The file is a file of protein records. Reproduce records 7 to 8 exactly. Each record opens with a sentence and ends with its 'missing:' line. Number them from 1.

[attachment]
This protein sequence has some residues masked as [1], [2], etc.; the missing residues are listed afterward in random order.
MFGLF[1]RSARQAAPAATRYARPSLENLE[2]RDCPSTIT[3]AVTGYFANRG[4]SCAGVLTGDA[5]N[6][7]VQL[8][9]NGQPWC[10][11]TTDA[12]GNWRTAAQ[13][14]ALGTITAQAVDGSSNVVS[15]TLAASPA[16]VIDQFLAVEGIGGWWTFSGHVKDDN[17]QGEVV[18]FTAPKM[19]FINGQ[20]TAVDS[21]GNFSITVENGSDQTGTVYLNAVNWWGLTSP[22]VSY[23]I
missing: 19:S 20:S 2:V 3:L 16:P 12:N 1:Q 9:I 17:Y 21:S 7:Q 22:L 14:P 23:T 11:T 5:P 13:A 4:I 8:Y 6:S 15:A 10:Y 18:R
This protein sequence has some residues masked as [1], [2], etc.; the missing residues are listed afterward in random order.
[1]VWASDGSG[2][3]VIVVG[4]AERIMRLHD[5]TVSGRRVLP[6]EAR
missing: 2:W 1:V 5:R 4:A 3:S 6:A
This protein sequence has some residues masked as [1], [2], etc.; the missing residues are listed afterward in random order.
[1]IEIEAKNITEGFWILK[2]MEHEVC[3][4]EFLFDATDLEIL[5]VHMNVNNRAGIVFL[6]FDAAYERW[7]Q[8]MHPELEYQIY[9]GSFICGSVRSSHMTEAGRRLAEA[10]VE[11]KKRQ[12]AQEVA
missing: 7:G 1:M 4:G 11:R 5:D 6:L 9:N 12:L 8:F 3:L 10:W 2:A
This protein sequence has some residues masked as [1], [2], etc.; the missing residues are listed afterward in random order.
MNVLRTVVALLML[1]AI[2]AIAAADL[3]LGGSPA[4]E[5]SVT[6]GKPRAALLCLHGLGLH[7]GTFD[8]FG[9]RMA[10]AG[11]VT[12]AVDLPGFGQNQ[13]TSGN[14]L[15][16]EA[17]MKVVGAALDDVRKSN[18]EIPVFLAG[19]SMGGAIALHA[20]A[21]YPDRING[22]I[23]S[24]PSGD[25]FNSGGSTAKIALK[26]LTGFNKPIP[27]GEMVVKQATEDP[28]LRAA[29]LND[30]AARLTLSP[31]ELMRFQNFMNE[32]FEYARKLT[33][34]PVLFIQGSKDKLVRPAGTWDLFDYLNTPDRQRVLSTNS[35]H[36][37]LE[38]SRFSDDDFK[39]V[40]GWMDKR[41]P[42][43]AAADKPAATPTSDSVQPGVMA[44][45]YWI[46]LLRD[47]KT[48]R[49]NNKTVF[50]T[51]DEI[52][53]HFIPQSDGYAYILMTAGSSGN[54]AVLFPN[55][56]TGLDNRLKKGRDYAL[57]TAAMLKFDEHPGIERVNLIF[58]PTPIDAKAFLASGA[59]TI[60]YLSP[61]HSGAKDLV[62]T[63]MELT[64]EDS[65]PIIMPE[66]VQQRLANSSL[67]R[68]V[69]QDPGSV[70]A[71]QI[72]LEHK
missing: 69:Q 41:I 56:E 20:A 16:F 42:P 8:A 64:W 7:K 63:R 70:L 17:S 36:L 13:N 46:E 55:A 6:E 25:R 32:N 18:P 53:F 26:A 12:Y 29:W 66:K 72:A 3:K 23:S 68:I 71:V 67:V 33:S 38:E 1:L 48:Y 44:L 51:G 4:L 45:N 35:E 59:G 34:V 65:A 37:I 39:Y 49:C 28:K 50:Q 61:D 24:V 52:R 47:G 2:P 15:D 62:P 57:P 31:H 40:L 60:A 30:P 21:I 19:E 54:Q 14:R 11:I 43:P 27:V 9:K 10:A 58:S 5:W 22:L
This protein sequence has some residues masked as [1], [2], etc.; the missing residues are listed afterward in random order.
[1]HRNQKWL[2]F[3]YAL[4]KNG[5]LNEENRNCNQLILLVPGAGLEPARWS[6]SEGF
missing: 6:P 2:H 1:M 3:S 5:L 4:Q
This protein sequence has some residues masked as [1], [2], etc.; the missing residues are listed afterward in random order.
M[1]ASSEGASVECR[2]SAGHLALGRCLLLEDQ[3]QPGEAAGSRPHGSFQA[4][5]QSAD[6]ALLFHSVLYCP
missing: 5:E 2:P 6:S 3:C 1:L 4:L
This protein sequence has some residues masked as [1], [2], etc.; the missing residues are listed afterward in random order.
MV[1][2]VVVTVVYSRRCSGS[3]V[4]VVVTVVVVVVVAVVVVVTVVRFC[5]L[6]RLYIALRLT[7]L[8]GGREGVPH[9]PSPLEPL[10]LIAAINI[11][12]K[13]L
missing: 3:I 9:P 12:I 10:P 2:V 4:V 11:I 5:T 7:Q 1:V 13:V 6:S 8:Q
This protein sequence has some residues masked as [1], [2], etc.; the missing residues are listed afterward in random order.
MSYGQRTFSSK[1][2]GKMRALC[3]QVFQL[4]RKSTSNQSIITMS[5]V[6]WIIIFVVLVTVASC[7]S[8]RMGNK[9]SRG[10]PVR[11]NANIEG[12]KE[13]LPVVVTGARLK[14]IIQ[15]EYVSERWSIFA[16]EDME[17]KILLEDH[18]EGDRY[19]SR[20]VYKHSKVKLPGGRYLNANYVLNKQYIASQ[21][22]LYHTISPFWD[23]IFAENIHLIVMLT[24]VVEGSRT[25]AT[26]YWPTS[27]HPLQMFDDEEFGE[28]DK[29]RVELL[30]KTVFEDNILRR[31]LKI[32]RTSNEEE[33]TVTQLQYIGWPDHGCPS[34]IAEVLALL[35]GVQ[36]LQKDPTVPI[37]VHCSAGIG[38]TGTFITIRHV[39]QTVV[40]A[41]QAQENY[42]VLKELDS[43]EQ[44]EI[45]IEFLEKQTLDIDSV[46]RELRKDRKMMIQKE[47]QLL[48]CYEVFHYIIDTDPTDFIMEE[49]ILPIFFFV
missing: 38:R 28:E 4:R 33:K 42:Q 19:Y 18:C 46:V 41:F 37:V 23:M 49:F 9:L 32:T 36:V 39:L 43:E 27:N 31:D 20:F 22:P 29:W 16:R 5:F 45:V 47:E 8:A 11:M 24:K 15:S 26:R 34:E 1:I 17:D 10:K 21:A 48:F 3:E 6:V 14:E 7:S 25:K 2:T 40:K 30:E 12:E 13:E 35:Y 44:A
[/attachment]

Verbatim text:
This protein sequence has some residues masked as [1], [2], etc.; the missing residues are listed afterward in random order.
MV[1][2]VVVTVVYSRRCSGS[3]V[4]VVVTVVVVVVVAVVVVVTVVRFC[5]L[6]RLYIALRLT[7]L[8]GGREGVPH[9]PSPLEPL[10]LIAAINI[11][12]K[13]L
missing: 3:I 9:P 12:I 10:P 2:V 4:V 11:I 5:T 7:Q 1:V 13:V 6:S 8:Q
This protein sequence has some residues masked as [1], [2], etc.; the missing residues are listed afterward in random order.
MSYGQRTFSSK[1][2]GKMRALC[3]QVFQL[4]RKSTSNQSIITMS[5]V[6]WIIIFVVLVTVASC[7]S[8]RMGNK[9]SRG[10]PVR[11]NANIEG[12]KE[13]LPVVVTGARLK[14]IIQ[15]EYVSERWSIFA[16]EDME[17]KILLEDH[18]EGDRY[19]SR[20]VYKHSKVKLPGGRYLNANYVLNKQYIASQ[21][22]LYHTISPFWD[23]IFAENIHLIVMLT[24]VVEGSRT[25]AT[26]YWPTS[27]HPLQMFDDEEFGE[28]DK[29]RVELL[30]KTVFEDNILRR[31]LKI[32]RTSNEEE[33]TVTQLQYIGWPDHGCPS[34]IAEVLALL[35]GVQ[36]LQKDPTVPI[37]VHCSAGIG[38]TGTFITIRHV[39]QTVV[40]A[41]QAQENY[42]VLKELDS[43]EQ[44]EI[45]IEFLEKQTLDIDSV[46]RELRKDRKMMIQKE[47]QLL[48]CYEVFHYIIDTDPTDFIMEE[49]ILPIFFFV
missing: 38:R 28:E 4:R 33:K 42:Q 19:Y 18:C 46:V 41:F 37:V 23:M 49:F 9:L 32:T 36:V 39:L 43:E 27:N 31:D 20:F 22:P 29:W 16:R 5:F 45:V 47:E 8:A 11:M 24:K 15:S 26:R 34:E 1:I 17:D 10:K 21:A 48:F 3:E 6:V 14:E 7:S 25:K 2:T 40:K 30:E 12:E 13:E 35:Y 44:A